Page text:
Len Mitchell's eyebrows just about popped off his head when his son Jayde stepped on the scales and saw the number 127 flashing back at him.
"Mate, there is no way know I'm going to give up my time to train you, until you show me you're serious and you start really losing some weight," Len said.
"Until you show me you're prepared to put the work in, there is no way known I'm setting foot in the gym with you."
It left would-be super middleweight boxer Mitchell (20-1) with a sense of deja vu, long before his looming bout against Istvan Szili (23-2-2) in the main event of a National Boxing Series show live on Fox Sports at St Kilda Town Hall on Saturday.
Because once he was an overweight 15-year-old growing up on the Mornington Peninsula with big dreams of a life in boxing, just like the one his father had forged before him.
That was back when Mitchell had left school to get a job, back when his father would drive him halfway to work and make him run the rest to help him shake off the weight and fulfil his dream.
That coupled with a strict diet of tuna, greens and egg white omelettes helped Mitchell drop 15 kilograms. His amateur debut brought with it a Victorian title.
Two fights later he was the Australian champion, yet injuries and boxing politics kept Mitchell from ever representing his country at the Olympic Games, Commonwealth Games or world championships.
Mitchell fell out of love with the sport, and turned his attention to making a career as a concreter. His weight blew out and soon enough he had to drop it all over again.
He knew he could do it - because if Mitchell was to make a professional boxing debut, he wanted his father in his corner.
"I'm really struggling to articulate what I'm trying to say here. He's my best mate, he's my coach, he's my father. It's amazing to be on this ride with him," Mitchell said.
"It's just an awesome relationship we have. That's the same relationship I want to have with my kids. He's been a mentor, and a mate, he's made me work for everything I have got. I owe a lot to Lenifer, that's for sure.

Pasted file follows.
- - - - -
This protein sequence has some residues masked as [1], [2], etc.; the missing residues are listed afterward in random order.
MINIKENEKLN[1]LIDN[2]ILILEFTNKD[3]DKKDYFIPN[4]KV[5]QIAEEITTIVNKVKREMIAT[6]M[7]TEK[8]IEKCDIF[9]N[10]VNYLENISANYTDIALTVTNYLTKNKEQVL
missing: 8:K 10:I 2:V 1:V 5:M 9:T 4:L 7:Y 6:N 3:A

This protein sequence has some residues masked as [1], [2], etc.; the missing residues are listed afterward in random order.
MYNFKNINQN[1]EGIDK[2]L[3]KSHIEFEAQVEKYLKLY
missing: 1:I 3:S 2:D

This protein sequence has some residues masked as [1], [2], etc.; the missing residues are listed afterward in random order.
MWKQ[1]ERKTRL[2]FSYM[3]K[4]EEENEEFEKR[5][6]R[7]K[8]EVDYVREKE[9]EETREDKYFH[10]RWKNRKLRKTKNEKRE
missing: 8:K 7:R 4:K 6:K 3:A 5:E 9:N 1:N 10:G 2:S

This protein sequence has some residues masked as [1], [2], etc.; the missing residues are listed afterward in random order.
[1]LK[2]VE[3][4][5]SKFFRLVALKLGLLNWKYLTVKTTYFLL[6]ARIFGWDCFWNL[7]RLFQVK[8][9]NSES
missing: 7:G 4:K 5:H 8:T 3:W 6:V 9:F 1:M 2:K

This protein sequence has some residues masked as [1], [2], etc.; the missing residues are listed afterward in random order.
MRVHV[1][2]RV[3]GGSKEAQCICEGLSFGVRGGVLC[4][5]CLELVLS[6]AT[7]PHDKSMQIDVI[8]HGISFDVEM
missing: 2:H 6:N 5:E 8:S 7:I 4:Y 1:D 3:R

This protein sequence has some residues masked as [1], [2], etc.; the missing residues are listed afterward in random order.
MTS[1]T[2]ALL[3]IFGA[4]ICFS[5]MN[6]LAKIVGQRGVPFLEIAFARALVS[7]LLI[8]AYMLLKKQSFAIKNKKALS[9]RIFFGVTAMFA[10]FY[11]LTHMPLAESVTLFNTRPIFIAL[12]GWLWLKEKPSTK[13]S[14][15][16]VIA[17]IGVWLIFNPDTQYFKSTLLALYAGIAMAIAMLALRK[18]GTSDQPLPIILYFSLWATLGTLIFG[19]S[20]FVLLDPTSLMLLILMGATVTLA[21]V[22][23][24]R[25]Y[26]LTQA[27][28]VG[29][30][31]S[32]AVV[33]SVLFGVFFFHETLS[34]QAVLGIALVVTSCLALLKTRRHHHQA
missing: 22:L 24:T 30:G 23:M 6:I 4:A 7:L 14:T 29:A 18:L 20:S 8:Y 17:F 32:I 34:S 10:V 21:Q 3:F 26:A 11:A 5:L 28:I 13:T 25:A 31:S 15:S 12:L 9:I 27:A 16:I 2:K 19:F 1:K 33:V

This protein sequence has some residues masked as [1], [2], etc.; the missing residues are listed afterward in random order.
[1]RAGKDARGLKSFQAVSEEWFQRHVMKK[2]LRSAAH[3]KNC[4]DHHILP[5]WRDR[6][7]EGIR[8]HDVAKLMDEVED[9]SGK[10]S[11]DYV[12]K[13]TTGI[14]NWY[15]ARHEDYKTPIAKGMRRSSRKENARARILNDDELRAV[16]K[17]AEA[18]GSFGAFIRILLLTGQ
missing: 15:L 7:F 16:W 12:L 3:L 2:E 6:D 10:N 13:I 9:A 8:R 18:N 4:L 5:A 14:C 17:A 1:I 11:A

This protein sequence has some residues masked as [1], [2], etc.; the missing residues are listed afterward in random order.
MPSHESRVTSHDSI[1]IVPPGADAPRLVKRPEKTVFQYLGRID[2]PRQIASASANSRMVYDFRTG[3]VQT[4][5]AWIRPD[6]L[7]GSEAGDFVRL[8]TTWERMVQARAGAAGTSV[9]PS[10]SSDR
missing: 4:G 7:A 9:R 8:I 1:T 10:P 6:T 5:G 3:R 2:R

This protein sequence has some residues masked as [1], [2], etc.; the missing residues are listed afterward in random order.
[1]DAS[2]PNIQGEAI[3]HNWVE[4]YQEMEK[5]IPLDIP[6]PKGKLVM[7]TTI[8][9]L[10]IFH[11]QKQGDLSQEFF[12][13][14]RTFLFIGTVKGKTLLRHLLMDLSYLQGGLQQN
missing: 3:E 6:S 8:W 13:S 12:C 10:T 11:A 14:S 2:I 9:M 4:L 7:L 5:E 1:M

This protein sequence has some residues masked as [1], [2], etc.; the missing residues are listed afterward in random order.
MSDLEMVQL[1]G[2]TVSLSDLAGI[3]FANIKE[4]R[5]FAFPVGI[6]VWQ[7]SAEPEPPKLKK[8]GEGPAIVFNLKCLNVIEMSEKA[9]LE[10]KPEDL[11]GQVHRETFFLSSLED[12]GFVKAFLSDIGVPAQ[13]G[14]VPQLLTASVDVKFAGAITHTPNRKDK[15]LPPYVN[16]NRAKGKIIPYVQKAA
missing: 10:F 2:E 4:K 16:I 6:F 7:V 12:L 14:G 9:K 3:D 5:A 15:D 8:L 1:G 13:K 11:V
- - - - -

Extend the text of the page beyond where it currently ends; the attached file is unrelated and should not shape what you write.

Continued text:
"I was [initially] pushed away from boxing by dad. Dad knew how hard of a sport it was and how hard it was to make money, and especially how hard it was to get to the top.
"Boxing is a sport you can't do half-hearted, it's got to be your life. You've got to live it, you've got to do it properly, and you've got to get out before you do any damage to yourself, because it's a very unforgiving sport.
"I was pushed away from it but I just gravitated towards boxing and dad couldn't keep me away from it."
Today Mitchell walks around at about 85 kilograms, and he weighs in at the super middleweight limit of 76.2 kilograms.
Mitchell says he could realistically fight at middleweight, but he knows he is more than strong enough to compete with the best in a heavier division.
"There is just no one in the super middleweight division in the world that actually fights like I fight," Mitchell said.
"There's no one who utilises movement the way I utilise movement, there's no one who volume punches the way I volume punch.
"There's just no one around who does it, so I think I'm really suited for success in this division. I'm strong enough to mix it with the biggest and baddest of them, as I proved against [Stanislav] Kashtanov.
"This is where I'll stay."
NATIONAL BOXING SERIES
Saturday: National Boxing Series: Jayde Mitchell v Istvan Szili at St Kilda Town Hall, live on Fox Sports.